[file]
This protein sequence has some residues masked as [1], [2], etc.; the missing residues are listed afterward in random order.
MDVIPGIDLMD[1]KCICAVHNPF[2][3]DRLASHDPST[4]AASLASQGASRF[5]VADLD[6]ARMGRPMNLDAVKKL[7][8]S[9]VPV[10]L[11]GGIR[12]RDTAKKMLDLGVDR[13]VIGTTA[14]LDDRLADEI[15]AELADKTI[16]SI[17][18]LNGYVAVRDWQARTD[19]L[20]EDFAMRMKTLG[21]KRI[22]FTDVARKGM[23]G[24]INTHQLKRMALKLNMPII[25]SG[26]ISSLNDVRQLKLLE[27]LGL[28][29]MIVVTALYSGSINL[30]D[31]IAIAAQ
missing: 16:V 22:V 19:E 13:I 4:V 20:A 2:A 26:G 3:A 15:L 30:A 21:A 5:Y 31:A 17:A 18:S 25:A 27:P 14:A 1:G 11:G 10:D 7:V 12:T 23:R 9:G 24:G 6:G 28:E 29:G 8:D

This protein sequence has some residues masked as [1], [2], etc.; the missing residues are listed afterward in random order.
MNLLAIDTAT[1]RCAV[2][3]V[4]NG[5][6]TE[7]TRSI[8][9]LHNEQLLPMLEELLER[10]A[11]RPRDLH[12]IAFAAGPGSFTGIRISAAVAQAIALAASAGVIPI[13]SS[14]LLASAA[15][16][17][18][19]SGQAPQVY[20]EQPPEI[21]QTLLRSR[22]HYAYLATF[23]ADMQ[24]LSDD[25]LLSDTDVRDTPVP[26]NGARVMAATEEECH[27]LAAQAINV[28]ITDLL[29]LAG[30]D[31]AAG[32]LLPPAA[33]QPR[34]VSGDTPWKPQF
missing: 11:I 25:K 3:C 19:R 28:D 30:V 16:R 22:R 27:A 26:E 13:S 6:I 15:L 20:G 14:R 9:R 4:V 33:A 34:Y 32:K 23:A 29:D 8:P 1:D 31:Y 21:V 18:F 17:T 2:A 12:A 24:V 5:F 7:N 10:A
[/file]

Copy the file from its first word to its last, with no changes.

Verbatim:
This protein sequence has some residues masked as [1], [2], etc.; the missing residues are listed afterward in random order.
MDVIPGIDLMD[1]KCICAVHNPF[2][3]DRLASHDPST[4]AASLASQGASRF[5]VADLD[6]ARMGRPMNLDAVKKL[7][8]S[9]VPV[10]L[11]GGIR[12]RDTAKKMLDLGVDR[13]VIGTTA[14]LDDRLADEI[15]AELADKTI[16]SI[17][18]LNGYVAVRDWQARTD[19]L[20]EDFAMRMKTLG[21]KRI[22]FTDVARKGM[23]G[24]INTHQLKRMALKLNMPII[25]SG[26]ISSLNDVRQLKLLE[27]LGL[28][29]MIVVTALYSGSINL[30]D[31]IAIAAQ
missing: 16:V 22:V 19:E 13:I 4:V 20:A 2:A 26:G 3:A 15:L 30:A 21:A 5:Y 31:A 17:A 18:S 25:A 27:P 14:A 1:G 11:G 10:D 7:V 12:T 23:R 9:G 24:G 6:G 28:E 29:G 8:D

This protein sequence has some residues masked as [1], [2], etc.; the missing residues are listed afterward in random order.
MNLLAIDTAT[1]RCAV[2][3]V[4]NG[5][6]TE[7]TRSI[8][9]LHNEQLLPMLEELLER[10]A[11]RPRDLH[12]IAFAAGPGSFTGIRISAAVAQAIALAASAGVIPI[13]SS[14]LLASAA[15][16][17][18][19]SGQAPQVY[20]EQPPEI[21]QTLLRSR[22]HYAYLATF[23]ADMQ[24]LSDD[25]LLSDTDVRDTPVP[26]NGARVMAATEEECH[27]LAAQAINV[28]ITDLL[29]LAG[30]D[31]AAG[32]LLPPAA[33]QPR[34]VSGDTPWKPQF
missing: 11:I 25:K 3:C 19:R 28:D 30:V 16:R 22:R 27:A 26:E 13:S 6:I 15:L 20:G 14:R 9:R 4:V 33:A 34:Y 32:K 23:A 29:D 8:P 1:D 31:Y 21:V 18:F 17:T 2:A 12:A 24:V 5:F 7:N 10:A